Peso predicted to make comeback in 2018: BloombergBy Elliot Bullman
According to top financial forecasters andBloomberg collaborators Eric Martin and Justin Villamil, the Mexican peso is expected to make a big comeback this year.
For all the concern that the U.S. might dump Nafta or that Mexico’s next president could upend economic policy, the peso is forecast to be the world’s best-performing major currency in the first half of 2018.
True, the expected gain is due in no small part to how much it sank at the end of last year.
The peso tumbled to a nine-month low against the dollar on Dec. 26, capping a four-month decline fuelled by worries Donald Trump will pull out of the trade agreement with Mexico and Canada, and that Andres Manuel Lopez Obrador could win election in July.
The peso lost a third of its value during the past four years, when it was the worst performer among the world’s most-traded currencies.
Yet the forecast also reflects Mexico’s growth potential, stronger fiscal position and narrowing current account deficit,particularly as the year wears on, said Ernesto Revilla, who heads Latin America economics at Citigroup Inc.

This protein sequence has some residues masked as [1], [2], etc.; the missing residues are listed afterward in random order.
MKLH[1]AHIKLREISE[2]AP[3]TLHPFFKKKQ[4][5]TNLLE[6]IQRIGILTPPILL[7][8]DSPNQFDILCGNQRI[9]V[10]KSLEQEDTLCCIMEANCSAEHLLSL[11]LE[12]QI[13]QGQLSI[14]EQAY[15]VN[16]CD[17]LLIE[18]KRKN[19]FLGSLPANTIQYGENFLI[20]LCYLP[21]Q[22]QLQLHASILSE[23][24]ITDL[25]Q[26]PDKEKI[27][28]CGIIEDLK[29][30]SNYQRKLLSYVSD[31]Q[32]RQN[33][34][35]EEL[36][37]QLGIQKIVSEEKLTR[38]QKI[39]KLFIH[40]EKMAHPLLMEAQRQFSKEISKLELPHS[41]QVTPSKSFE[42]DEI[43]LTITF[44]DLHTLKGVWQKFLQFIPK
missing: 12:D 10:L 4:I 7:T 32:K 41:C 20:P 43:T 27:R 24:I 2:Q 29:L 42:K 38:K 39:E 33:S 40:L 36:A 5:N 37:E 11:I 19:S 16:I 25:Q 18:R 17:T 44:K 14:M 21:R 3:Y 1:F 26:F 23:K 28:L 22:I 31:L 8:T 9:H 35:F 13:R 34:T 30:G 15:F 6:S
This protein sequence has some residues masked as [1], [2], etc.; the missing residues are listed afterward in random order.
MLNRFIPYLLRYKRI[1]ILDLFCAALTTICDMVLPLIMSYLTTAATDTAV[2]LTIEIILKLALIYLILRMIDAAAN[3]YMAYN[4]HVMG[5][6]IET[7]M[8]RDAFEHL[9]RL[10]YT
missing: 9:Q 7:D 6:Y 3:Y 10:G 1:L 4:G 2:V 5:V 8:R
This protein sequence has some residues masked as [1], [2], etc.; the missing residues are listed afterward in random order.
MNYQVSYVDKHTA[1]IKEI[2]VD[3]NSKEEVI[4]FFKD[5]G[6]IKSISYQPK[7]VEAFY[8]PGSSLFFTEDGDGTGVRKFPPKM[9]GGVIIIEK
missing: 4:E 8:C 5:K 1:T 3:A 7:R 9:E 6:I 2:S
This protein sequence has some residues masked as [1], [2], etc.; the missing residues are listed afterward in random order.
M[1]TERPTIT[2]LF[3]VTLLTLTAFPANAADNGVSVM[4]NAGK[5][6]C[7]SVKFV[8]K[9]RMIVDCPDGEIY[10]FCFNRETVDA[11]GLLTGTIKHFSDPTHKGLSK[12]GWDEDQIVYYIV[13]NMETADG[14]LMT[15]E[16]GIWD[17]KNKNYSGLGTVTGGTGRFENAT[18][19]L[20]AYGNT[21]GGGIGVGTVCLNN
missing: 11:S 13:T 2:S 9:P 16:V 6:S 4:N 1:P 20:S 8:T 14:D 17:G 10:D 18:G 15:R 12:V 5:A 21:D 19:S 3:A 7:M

His bank expects the peso to rally more than 5 percent during the next six months to a year, and to reach 17 per dollar — 14 percent stronger — beyond a year, or in the “long term.”
The bank’s peso forecast assumes "macroeconomic stability" and "continued implementation of economic reforms," Revilla said. If the presidential winner takes a different policy path, Citigroup could reconsider its projections.
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